Professor of Education and Sociology
Richard M. Ingersoll, a former high school teacher, is Professor of Education and Sociology at the University of Pennsylvania. His area of expertise is America’s elementary and secondary teaching force. His research and writing focus on teaching as a job, teachers as employees, and schools as workplaces.
Now showing 1 - 10 of 71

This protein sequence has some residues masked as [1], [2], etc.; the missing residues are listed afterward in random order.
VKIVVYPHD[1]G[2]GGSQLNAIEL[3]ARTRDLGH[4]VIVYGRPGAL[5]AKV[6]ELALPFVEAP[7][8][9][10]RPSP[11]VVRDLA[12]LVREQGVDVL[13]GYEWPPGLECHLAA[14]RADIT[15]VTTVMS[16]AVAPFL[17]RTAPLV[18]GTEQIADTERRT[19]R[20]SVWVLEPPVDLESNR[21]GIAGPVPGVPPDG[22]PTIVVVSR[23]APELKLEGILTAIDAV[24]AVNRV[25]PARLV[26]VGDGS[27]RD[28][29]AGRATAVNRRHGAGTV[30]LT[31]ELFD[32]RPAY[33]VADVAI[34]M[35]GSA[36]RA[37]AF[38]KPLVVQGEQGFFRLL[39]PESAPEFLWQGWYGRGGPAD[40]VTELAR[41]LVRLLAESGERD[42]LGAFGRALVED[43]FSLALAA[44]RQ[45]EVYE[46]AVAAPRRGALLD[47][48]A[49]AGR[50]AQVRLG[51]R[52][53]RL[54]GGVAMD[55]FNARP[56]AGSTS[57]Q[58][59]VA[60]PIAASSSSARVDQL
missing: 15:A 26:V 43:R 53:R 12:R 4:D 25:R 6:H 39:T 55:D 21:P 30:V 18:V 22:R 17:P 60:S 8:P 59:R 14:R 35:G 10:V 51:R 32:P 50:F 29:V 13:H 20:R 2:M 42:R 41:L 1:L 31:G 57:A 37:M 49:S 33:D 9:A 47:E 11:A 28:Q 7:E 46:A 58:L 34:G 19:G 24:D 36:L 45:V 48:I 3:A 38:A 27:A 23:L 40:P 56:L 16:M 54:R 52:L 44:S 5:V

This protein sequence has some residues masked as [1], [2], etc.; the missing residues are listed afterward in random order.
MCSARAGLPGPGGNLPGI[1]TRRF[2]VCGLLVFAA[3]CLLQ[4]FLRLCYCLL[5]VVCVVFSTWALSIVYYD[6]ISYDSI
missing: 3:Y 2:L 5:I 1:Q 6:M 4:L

PublicationThe Wrong Solution to the Teacher Shortage(2003-05-01) Ingersoll, Richard; Ingersoll, Richard; Smith, Thomas MIn recent years, researchers and policymakers have told us again and again that severe teacher shortages confront schools. They point to a dramatic increase in the demand for new teachers resulting from two converging demographic trends: increasing student enrollments and increasing numbers of teachers reaching retirement age. Shortfalls of teachers, they say, are forcing many school systems to lower their standards for teacher quality (National Commission on Teaching and America's Future, 1997). PublicationRejoinder: Misunderstanding the Problem of Out-of-Field Teaching(2001-01-01) Ingersoll, Richard; Ingersoll, RichardThe phenomenon of out-of-field teaching - teachers assigned to teach subjects for which they have little education or training-is an important, but long unrecognized, problem in schools. It is an important issue because highly qualified teachers may actually become highly unqualified when they teach subjects for which they have little background. This issue has long been unrecognized, however, largely due to an absence of accurate information about it - a situation remedied with the availability, beginning in the early 1990s, of new data on teachers. PublicationResearcher Skewers Explanations Behind Teacher Shortage(2002-04-10) Ingersoll, Richard; Ingersoll, Richard PublicationTurnover Among Mathematics and Science Teachers in the U.S.(2000-02-01) Ingersoll, Richard; Ingersoll, RichardFor some time educational policy analysts have been predicting that shortfalls of teachers resulting primarily from increases in student enrollment and teacher retirements will make it very difficult for schools to find qualified teachers and, in turn, will hurt school performance. Moreover, analysts have argued that shortages will be worse for particular fields, such as math and science, because of difficulties in recruiting qualified candidates. This paper summarizes what the best available nationally representative data reveal about the rates of, and reasons for, teacher turnover for both math/science and other teachers. The data show that, contrary to conventional wisdom, the problems schools have adequately staffing classrooms with qualified teachers are not primarily due to teacher shortfalls, stemming from either increases in student enrollment or increases in teacher retirement. Rather, the data show that school staffing difficulties are primarily a result of a "revolving door" where large numbers of teachers depart teaching for other reasons, such as job dissatisfaction and in order to pursue better jobs or other careers. These findings have important implications for educational policy. Teacher recruitment programs - the dominant policy approach to addressing school staffing inadequacies - will not solve the staffing problems of schools, if they do not also address the problem of teacher retention. In short, the data indicate that recruiting more teachers will not solve teacher shortages if large numbers of such teachers then prematurely leave. PublicationShort on Power, Long on Responsibility(2007-09-01) Ingersoll, Richard; Ingersoll, RichardFew education issues have received more attention in recent times than the problem of ensuring that all elementary and secondary classrooms are staffed with high-quality teachers. This concern with teacher quality is not surprising. Mandatory elementary and secondary schooling in the United States places children in the care of teachers for a significant portion of their lives. The quality of teachers and teaching is undoubtedly an important factor in shaping students' growth and learning. PublicationNational Assessments of Teacher Quality(1996-10-01) Ingersoll, Richard M; Ingersoll, Richard MThis report addresses the issue of evaluating and measuring the quality of school teachers. In particular, it speaks to the problem of assessing the competence, performance and effectiveness of elementary and secondary teachers through large-scale national sample surveys. Its objective is to provide a foundation and springboard for thinking about the conceptual and methodological issues underlying the development of national survey measures of teacher quality. This paper will not attempt to conceive or construct such measures or indicators themselves. Rather, it seeks to provide background to such efforts. Its role is to review the range of contemporary thought on assessing teacher quality and to discuss the possibilities and problems of adapting existing methods and measures for use in large-scale surveys, such as those undertaken by the National Center for Education Statistics (NCES) of the Office of Educational Research and Improvement (OERI) of the U.S. Department of Education. PublicationSchool Leadership Counts(2017-01-01) Ingersoll, Richard M; Sirinides, Philip; Dougherty, Patrick; Sirinides, Philip PublicationHigh Turnover Plagues Schools(2002-08-15) Ingersoll, Richard; Ingersoll, Richard PublicationHoles in the Teacher Supply Bucket(2002-03-01) Ingersoll, Richard; Ingersoll, RichardFew educational issues receive more attention than the need to ensure that all elementary and secondary classrooms are staffed with qualified teachers. A rash of studies, commissions and national reports announce that we are on the precipice of a severe teacher shortage. These shortfalls, we are told, are due primarily to two demographic trends - increasing student enrollment and the retirement of a graying teaching force. PublicationThe Changing Face of Teaching(2018-05-01) Ingersoll, Richard; Ingersoll, Richard; Merrill, Lisa; Stuckey, DanielAn analysis of nearly 30 years of data on the teaching force sheds new light on the makeup of the occupation—and on staffing priorities.